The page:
When users reached the advice list, I put the navigation buttons on top of the page. Since users may still be browsing, this may save users from needing to go back and forth too much.
Design: Anonymous Chat
Step1 Approach:
How to reach out to users that is the least intrusive yet effective
From the research, we can know users' aren't comfortable interacting with people. They are also shown to be sensitive. While deciding which approach to reach out to users, I came up with criteria that can help evaluate users' concerns in this.

I decided to put a pebble for users to click on and chat when the tracker realize the user needs help. As users can still hold the final decision and feel not invaded. Also, having a chat pebble in the pool may hint them to tap.
User Testing
To refine the product, I did 2 rounds of user testing on 6 users and made design changes accordingly.
After finishing the mi-fi digital mockup, I brought it to the users again. During the testing, I gave users a brief introduction to the app and let them work on the following tasks:

① Find the emotion pebble that best fits their current mood and receive the gift.
② Save the pebble into their box.
③ Access the chat and seek assistance anonymously.

I observed users' behavior while they navigated through the app. Base on their user experience, the followings are several design changes I made.
① Added a navigation icon to guide users
During the first task, the user is asked to find the emotion pebble that best suits her mood. I found that they started to loose direction. One of the users told me that she found it hard to go back to previous ones. It dawned on me that the emotion they are feeling is complicated, users are not looking for the emotion but comparing.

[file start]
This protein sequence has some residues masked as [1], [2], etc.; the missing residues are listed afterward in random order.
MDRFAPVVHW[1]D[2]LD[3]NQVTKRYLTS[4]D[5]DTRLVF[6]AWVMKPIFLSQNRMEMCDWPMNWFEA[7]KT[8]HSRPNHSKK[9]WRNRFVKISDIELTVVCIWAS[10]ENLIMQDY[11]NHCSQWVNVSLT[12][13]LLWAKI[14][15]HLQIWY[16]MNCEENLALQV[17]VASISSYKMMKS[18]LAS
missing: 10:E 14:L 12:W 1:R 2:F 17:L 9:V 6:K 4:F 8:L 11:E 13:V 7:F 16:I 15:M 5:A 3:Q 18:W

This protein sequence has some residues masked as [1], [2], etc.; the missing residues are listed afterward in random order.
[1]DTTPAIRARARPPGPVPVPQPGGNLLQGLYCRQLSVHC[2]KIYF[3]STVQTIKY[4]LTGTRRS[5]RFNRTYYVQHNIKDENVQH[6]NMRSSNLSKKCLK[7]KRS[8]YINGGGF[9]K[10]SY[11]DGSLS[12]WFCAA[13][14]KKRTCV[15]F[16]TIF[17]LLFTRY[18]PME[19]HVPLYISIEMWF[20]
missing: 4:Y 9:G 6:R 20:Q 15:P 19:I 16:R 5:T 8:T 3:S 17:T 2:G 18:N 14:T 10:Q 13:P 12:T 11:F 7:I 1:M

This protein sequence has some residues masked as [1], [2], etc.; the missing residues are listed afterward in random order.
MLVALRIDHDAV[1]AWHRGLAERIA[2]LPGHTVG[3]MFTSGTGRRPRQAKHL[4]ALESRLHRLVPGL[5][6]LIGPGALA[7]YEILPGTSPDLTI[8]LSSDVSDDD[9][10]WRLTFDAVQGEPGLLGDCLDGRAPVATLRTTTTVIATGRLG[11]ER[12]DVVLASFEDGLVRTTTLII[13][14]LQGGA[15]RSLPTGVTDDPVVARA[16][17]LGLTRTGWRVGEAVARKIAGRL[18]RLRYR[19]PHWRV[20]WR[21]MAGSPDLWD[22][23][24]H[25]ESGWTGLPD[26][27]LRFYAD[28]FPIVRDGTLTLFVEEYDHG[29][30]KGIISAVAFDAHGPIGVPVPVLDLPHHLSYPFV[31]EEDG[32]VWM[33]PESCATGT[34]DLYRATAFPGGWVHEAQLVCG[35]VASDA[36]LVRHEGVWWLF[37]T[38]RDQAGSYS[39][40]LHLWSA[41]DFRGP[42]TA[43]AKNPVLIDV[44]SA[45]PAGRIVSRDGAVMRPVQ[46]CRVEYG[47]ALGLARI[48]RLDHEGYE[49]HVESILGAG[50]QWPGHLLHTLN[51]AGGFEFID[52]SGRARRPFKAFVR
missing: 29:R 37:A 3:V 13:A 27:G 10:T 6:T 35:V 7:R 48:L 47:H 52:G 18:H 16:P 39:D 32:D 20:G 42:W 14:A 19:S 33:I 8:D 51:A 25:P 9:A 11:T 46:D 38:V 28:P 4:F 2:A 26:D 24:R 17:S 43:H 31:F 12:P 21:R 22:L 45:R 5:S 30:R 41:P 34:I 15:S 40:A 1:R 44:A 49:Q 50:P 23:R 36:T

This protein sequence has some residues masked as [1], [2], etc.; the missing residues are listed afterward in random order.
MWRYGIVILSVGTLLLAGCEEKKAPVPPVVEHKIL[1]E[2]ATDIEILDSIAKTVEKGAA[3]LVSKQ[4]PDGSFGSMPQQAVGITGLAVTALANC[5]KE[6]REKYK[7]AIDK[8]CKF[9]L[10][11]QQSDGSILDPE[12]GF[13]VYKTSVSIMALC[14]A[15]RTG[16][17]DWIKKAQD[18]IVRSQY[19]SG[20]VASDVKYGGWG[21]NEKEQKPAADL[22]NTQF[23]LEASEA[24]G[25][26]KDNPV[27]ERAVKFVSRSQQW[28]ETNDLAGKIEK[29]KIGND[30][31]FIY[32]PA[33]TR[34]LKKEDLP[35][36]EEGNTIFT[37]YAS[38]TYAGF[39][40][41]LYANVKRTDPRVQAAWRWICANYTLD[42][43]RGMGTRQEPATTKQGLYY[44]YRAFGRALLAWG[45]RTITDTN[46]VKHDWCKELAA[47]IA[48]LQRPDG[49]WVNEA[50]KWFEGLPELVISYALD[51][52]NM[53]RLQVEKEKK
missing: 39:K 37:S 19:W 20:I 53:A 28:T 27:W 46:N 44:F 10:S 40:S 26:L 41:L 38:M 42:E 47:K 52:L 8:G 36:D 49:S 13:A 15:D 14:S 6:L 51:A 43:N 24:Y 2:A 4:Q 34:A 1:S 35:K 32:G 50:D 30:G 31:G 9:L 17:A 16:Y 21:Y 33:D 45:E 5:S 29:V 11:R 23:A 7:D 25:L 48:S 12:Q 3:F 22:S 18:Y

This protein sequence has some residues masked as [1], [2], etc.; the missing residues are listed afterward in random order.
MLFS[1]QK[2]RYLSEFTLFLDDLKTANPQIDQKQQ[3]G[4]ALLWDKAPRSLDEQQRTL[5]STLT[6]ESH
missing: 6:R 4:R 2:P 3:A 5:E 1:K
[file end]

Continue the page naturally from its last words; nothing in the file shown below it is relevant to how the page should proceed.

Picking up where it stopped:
Hence I added a navigation icon to indicate the user's location in the canvas and help them compare.
② Added a notification pop-up before starting the anonymous talk
During the task of finding the chat pebble and seek professional assistance.

The user was taken by surprise after hitting the chat pebble. "So the conversation just started huh?" asked the user. This reaction made me realized that, the design failed to meet users' expectation of "clicking a pebble and receive a content". And it can be too intrusive to directly start the conversation.

So I added a notification box, giving users more control of their action and make them feel more secure.
Final Product
① Pick a pebble that matches your emotion
② Collect the Gifts and See the Path
③ Chat Anonymously with Professionals
Reflection
Mind the Feelings
It is imperative to make the design easy to navigate and fits' users' experience. However, while we are focusing the behavior, it's also crucial to understand some reason behind the behavior that is so easy to look over-the emotion.

While designing for my users in this project, a group with more sensitive mind, I spent a lot of time to really feel what they are feeling. During the interview, I tried to read deeper under the story. And the final design prove the extra learning vital. After I present the design to my users, they gave positive feedback not only on the intuitiveness of the design but that they can picture them motivated to use it when at their vulnerable low point.

This means so much to me.
The "Good" Design
While designing for people suffering from mental hardship, I'm constantly asking myself what change this design can bring to them? Is the design good?

It's easy to define a good design as a design that centers what users need. For instance, if they want to be alone, the design equips them with the perfect way to block the world around them. However, is that the designer I want to be?

To me, what matters is the design's intention. We understand that people suffering from depression tend to isolate themselves. We also know to lend them a hand, it is imperial to lead them to people. Hence, I decided not to settle on users' surface needs but the change that users need.

I learned that creating a good design does not stop at centering it around users' behavior. To create a good design, we should stretch it to bring good to people.